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The Beginnings of Jewishness: Boundaries, Varieties, Uncertainties (Hellenistic Culture & Society)

3.95  ·  Rating Details  ·  40 Ratings  ·  4 Reviews
In modern times, various Jewish groups have argued whether Jewishness is a function of ethnicity, of nationality, of religion, or of all three. These fundamental conceptions were already in place in antiquity. The peculiar combination of ethnicity, nationality, and religion that would characterize Jewishness through the centuries first took shape in the second century B.C. ...more
Paperback, 441 pages
Published January 17th 2001 by University of California Press (first published January 2nd 1999)
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Sarah
Mar 16, 2015 Sarah rated it it was ok
Shelves: uni-reads
After reading the book for my comprehensive exams and directed research, I really don't think Cohen's argument stands strong. I do not think at the conclusion of his book that we can look at any person at any point in history and call them a Jew or not.

His entire book basically leads to no real conclusion. Do we know when someone was a Jew or not - No. Do Jews do things that set them apart in history - No. He also seems to spend a really long time discussing circumcision, for really no reason. C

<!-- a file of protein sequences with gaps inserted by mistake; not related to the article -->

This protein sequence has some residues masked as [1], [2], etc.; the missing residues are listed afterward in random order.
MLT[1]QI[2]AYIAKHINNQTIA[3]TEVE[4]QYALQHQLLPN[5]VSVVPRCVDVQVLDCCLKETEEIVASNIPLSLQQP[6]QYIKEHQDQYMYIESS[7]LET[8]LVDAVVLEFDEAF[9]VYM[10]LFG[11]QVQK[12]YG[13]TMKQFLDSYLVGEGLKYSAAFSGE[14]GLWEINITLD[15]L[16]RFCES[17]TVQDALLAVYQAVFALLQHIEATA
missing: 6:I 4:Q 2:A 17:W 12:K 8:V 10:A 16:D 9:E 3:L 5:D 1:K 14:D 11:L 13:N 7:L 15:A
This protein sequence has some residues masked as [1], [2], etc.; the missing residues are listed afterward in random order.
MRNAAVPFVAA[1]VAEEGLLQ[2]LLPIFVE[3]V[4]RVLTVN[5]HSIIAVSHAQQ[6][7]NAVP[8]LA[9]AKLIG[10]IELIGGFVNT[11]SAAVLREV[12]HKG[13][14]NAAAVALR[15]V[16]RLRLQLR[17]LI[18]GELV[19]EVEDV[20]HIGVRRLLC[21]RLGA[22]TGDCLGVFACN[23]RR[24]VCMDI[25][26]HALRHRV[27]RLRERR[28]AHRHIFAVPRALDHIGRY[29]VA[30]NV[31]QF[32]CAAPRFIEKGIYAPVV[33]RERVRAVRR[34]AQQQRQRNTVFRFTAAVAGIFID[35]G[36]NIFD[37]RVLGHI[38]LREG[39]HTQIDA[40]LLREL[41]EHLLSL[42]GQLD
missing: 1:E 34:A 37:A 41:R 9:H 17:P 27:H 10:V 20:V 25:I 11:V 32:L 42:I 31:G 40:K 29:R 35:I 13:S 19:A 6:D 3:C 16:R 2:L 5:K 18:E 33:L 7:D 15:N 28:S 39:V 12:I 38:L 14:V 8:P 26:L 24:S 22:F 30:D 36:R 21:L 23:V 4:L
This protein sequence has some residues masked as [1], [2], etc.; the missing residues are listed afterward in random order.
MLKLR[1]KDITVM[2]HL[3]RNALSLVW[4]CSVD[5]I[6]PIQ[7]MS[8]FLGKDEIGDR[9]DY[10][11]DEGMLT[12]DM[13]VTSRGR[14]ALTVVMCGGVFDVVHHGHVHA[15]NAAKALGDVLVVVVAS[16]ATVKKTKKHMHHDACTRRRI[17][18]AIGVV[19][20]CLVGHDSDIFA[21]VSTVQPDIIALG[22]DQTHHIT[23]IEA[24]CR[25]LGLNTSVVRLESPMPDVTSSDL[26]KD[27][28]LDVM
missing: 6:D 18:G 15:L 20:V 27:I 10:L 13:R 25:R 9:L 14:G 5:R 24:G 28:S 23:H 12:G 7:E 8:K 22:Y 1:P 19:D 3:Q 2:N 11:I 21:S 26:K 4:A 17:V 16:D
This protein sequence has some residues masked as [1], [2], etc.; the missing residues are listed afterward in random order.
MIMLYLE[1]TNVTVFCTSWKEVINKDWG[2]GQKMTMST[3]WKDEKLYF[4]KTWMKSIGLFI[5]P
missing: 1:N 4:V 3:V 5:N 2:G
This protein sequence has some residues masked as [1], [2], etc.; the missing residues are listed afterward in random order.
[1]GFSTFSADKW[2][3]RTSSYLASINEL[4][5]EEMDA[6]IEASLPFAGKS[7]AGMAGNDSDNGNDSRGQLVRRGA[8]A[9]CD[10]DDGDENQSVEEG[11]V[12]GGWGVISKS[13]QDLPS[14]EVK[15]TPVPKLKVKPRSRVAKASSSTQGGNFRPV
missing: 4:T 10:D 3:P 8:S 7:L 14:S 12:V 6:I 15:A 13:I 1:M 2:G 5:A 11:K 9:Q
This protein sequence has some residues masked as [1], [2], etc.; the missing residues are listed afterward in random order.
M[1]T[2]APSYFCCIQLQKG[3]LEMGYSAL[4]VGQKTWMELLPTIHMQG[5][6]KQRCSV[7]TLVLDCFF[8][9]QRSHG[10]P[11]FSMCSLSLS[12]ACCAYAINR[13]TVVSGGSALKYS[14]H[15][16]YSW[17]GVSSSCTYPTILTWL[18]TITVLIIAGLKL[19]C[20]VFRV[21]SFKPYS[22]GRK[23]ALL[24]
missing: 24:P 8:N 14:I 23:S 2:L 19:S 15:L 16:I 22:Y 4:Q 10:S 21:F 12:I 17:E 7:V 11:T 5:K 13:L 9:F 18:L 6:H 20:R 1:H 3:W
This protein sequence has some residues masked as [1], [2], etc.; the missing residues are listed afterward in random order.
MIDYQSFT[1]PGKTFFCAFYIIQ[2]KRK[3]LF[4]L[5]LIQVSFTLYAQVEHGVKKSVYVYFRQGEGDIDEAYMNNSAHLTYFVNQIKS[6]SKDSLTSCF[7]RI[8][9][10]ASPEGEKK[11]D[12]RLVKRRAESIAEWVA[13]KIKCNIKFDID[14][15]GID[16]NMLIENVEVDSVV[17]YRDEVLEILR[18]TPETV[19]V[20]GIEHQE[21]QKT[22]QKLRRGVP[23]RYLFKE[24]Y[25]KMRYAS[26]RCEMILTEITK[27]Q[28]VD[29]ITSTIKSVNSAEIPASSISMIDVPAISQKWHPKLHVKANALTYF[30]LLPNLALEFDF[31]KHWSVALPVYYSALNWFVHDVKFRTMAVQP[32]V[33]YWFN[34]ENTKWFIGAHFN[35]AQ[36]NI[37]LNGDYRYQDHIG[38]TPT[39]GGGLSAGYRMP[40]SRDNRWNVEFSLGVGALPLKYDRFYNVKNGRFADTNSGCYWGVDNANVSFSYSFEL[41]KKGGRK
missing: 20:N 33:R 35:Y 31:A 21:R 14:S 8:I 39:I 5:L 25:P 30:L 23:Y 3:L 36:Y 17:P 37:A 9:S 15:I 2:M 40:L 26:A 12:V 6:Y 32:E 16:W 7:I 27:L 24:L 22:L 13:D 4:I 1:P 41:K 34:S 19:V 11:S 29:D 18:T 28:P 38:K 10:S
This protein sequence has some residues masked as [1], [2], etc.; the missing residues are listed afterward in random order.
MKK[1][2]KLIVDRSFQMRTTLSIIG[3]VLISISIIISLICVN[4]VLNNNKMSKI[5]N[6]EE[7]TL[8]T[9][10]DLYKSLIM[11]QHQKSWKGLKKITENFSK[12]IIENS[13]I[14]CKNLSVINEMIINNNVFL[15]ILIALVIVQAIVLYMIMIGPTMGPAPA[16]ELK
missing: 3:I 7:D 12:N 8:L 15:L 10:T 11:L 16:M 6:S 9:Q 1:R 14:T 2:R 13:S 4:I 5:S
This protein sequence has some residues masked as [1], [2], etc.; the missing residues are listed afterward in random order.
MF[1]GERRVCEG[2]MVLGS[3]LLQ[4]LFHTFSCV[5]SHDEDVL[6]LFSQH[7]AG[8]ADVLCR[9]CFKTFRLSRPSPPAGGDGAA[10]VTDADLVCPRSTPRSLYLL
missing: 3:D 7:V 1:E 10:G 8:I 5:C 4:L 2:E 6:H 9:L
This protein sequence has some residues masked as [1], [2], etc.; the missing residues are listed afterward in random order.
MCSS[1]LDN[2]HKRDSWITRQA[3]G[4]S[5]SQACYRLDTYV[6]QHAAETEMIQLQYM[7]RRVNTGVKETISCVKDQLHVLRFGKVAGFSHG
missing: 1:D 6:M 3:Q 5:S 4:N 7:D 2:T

...more
Lee
Dec 11, 2009 Lee rated it it was amazing
the best take on jewish identity i've read to date, cohen puts his rabbinic background and anthropological know-how to good use, drawing solid conclusions after considering everything and anything between 70 C.E. and 1980 C.E. much like my thesis. must be coincidence.
Robyn
Jul 07, 2007 Robyn rated it really liked it
despite the fact that Shaye appears to be perpetually perplexed by the penis... this is a good read...

for a laugh, check out Neusner's review on ATLA.
Craig J.
"The Beginnings of Jewishness: Boundaries, Varieties, Uncertainties (Hellenistic Culture and Society) by Shaye J. D. Cohen (2001)"
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